Take the 2-minute tour ×
Stack Overflow is a question and answer site for professional and enthusiast programmers. It's 100% free, no registration required.

I have a question regarding validation of digital signatures using a self-signed certificate:

The following tutorial works for me: http://java.sun.com/developer/technicalArticles/xml/dig_signature_api/

However, when a X.509 certificate is self-signed, how can a receiver trust certificate data attached to an XML message? Any one can generate a self-signed cert and claim to be the same sender. The validation in the above tutorial always returns true. Sender’s cert must be loaded to receiver’s truststore, so receiver can use whatever in the truststore to validate signed doc. I cannot find any reference for such a scenario.

share|improve this question
Welcome to SO. You can update your own question by editing it. You can vote for questions (upvote or downvote) and if you get the answer that satisfies your needs and answers your question, you can mark it as an answer –  Eugene Mayevski 'EldoS Corp Jul 1 '11 at 9:53

2 Answers 2

Your understanding is correct - with self-signed certificates anyone can create a certificate and signature validation will be ok. The reason is that signature validation performs first of all cryptographic operation, which is completed successfully. The second step is to validate the certificate itself AND also it's origins. When the CA-signed certificate is used, the certificate is validated using CA certificate(s) up to trusted CA (or known root CA). With self-signed certificate validation is not possible. In the above tutorial the procedure of certificate validation was skipped for simplicity as it's quite complex and beyond the scope of tutorial.

share|improve this answer

The problem you're describing is usually addressed by Public Key Infrastructures (PKI).

This is the traditional model for verifying certificates for HTTPS sites, for example. It starts with a set of trusted Certification Authorities (CAs) from which you import the CA certificates as "trusted". The entity certificates that you get are then verified against this set of trusted anchors by building a certification path between the certificate to verify and a CA certificate you know (linking the certificate to a trusted issuer, perhaps via intermediate CA certificates).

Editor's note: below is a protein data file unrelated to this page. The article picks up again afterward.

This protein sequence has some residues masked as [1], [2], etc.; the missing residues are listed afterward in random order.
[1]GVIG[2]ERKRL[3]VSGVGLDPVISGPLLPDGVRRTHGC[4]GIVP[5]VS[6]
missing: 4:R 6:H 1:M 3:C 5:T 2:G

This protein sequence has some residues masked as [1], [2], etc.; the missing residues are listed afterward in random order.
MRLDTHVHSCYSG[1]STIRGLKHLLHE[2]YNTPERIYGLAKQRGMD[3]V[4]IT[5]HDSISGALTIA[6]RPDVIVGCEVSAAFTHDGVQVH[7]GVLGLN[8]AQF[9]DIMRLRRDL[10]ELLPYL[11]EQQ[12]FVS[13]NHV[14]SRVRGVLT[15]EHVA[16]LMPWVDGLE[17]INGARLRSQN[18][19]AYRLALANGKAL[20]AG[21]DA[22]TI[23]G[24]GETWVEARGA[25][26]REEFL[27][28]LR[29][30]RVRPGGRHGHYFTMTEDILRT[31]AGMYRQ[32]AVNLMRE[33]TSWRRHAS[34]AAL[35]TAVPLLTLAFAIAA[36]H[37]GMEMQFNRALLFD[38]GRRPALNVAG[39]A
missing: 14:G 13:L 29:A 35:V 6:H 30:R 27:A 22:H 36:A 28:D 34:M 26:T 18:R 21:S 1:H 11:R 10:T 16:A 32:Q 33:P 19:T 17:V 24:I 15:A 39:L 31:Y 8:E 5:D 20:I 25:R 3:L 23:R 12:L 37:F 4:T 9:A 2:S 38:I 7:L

The various rules to do this are described in RFC 5280. The PKI system doesn't apply only to web servers, but to any entity (there are additional rules for web servers to verify that they're the one you want to talk to, on top of having a valid certificate).

(In particular because the choice of which CA certificates to trust is often done on behalf of the user, at least by default, by the OS or browser vendor, this model isn't perfect, but it's the most common in use.)

Alternatively, there's nothing wrong with establishing a list of self-signed certificates you would trust in advance.

Either way, you need to pre-set what you trust by mechanisms out of bands (e.g. by meeting someone you trust and using the certificate they give you in person).

This PKI model goes hand-in-hand with the X.509 format thanks to the notion of Issuer DN and Subject DN. You could have other models, for example relying on PGP certificates, where you would build a web of trust; you would still need an initial set of trusted anchors.

For XML-DSig in Java, you should implement a X509KeySelector that only returns a key that you trust. In a simple scenario, where you have a pre-defined set of self-signed certificates you trust, you can iterate over a keystore containing those trusted certificates. Otherwise, use the Java PKI Programmer Guide (as linked from the tutorial you've used).

share|improve this answer

Your Answer


By posting your answer, you agree to the privacy policy and terms of service.

Not the answer you're looking for? Browse other questions tagged or ask your own question.